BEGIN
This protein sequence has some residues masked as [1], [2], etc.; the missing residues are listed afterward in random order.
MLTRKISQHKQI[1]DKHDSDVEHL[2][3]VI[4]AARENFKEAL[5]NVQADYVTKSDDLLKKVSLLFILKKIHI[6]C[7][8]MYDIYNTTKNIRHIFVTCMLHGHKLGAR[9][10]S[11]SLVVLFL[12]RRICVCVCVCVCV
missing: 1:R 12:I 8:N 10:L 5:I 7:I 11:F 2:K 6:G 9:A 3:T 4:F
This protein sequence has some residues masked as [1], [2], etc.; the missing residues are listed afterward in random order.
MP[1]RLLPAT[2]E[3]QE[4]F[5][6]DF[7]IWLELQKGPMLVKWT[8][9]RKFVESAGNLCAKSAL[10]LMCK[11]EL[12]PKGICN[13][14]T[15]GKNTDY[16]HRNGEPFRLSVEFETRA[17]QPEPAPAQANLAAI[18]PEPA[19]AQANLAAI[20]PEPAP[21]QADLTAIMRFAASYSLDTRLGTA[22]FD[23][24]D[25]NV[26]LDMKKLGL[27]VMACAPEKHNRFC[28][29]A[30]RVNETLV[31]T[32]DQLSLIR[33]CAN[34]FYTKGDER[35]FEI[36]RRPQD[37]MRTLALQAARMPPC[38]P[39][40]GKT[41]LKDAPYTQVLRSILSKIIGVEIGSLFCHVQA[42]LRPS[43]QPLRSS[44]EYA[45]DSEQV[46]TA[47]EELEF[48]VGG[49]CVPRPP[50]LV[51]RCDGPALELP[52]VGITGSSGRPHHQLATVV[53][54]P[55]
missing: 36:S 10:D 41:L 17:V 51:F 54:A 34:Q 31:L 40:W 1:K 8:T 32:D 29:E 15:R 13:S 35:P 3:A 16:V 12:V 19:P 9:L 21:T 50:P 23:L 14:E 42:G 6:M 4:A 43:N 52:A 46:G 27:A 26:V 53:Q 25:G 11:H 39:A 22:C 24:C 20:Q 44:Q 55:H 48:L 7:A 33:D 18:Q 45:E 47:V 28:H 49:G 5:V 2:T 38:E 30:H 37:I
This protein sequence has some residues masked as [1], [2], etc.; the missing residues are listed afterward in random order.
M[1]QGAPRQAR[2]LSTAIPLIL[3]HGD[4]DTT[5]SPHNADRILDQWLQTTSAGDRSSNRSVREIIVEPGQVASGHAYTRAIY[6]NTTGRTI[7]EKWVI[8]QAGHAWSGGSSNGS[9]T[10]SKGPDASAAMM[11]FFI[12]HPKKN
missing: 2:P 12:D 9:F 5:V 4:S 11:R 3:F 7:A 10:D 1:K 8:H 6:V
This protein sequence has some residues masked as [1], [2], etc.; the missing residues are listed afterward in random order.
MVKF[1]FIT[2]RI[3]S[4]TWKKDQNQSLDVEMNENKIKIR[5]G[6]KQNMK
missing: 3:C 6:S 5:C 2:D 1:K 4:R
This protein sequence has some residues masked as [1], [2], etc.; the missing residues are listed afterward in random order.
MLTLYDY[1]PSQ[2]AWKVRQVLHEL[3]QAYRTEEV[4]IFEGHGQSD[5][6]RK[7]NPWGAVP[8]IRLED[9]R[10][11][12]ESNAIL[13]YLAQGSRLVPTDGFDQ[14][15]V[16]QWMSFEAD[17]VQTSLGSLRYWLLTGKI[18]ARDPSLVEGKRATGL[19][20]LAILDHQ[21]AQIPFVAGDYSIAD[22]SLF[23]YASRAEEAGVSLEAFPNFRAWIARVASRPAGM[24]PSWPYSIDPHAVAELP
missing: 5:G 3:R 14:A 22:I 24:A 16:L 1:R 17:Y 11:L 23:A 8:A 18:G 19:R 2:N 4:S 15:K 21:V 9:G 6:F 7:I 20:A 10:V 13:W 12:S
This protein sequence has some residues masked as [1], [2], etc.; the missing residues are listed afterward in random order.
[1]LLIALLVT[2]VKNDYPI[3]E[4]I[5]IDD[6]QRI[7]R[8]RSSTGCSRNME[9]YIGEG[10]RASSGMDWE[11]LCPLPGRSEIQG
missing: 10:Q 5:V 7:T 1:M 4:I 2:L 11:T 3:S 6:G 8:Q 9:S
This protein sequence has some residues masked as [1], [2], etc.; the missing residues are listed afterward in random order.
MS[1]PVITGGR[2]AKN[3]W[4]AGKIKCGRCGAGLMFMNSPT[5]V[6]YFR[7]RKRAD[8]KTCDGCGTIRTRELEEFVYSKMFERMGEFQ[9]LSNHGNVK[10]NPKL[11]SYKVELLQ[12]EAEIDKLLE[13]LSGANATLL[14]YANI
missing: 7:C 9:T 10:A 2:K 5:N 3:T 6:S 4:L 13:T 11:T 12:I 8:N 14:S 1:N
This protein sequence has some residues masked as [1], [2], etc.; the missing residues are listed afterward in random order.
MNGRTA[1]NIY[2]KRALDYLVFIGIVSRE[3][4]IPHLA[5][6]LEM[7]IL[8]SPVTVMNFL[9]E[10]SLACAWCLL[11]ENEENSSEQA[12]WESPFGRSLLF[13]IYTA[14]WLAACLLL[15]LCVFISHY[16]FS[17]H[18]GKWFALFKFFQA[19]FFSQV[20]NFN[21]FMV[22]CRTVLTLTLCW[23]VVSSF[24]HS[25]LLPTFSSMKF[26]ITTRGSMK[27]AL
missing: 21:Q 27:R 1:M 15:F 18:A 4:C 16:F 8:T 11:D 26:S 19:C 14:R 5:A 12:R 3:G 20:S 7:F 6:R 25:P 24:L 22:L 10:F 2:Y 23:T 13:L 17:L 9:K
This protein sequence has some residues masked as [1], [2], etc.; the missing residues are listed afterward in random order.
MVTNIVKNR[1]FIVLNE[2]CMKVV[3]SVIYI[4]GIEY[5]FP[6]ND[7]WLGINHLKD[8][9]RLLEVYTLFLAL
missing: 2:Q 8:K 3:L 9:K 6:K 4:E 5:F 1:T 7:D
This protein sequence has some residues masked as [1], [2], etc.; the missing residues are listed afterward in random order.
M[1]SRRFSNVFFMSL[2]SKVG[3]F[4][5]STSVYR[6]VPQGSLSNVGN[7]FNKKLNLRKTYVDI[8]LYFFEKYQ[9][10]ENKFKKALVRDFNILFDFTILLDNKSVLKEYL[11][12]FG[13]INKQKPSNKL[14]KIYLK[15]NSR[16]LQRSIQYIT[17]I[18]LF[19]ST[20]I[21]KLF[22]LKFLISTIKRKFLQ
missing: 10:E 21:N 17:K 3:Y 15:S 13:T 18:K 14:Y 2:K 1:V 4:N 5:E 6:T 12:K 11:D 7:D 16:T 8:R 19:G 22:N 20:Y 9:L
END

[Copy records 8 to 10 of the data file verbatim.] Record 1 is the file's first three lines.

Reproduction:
This protein sequence has some residues masked as [1], [2], etc.; the missing residues are listed afterward in random order.
MNGRTA[1]NIY[2]KRALDYLVFIGIVSRE[3][4]IPHLA[5][6]LEM[7]IL[8]SPVTVMNFL[9]E[10]SLACAWCLL[11]ENEENSSEQA[12]WESPFGRSLLF[13]IYTA[14]WLAACLLL[15]LCVFISHY[16]FS[17]H[18]GKWFALFKFFQA[19]FFSQV[20]NFN[21]FMV[22]CRTVLTLTLCW[23]VVSSF[24]HS[25]LLPTFSSMKF[26]ITTRGSMK[27]AL
missing: 21:Q 27:R 1:M 15:F 18:A 4:C 16:F 8:T 11:D 26:S 19:C 14:R 5:A 12:R 3:G 20:S 7:F 6:R 25:P 24:L 22:L 10:F 2:Y 23:T 13:L 17:L 9:K
This protein sequence has some residues masked as [1], [2], etc.; the missing residues are listed afterward in random order.
MVTNIVKNR[1]FIVLNE[2]CMKVV[3]SVIYI[4]GIEY[5]FP[6]ND[7]WLGINHLKD[8][9]RLLEVYTLFLAL
missing: 2:Q 8:K 3:L 9:K 6:K 4:E 5:F 1:T 7:D
This protein sequence has some residues masked as [1], [2], etc.; the missing residues are listed afterward in random order.
M[1]SRRFSNVFFMSL[2]SKVG[3]F[4][5]STSVYR[6]VPQGSLSNVGN[7]FNKKLNLRKTYVDI[8]LYFFEKYQ[9][10]ENKFKKALVRDFNILFDFTILLDNKSVLKEYL[11][12]FG[13]INKQKPSNKL[14]KIYLK[15]NSR[16]LQRSIQYIT[17]I[18]LF[19]ST[20]I[21]KLF[22]LKFLISTIKRKFLQ
missing: 10:E 21:N 17:K 3:Y 15:S 13:T 18:K 14:Y 2:K 1:V 4:N 5:E 6:T 12:K 11:D 7:D 16:T 8:R 19:G 22:N 20:Y 9:L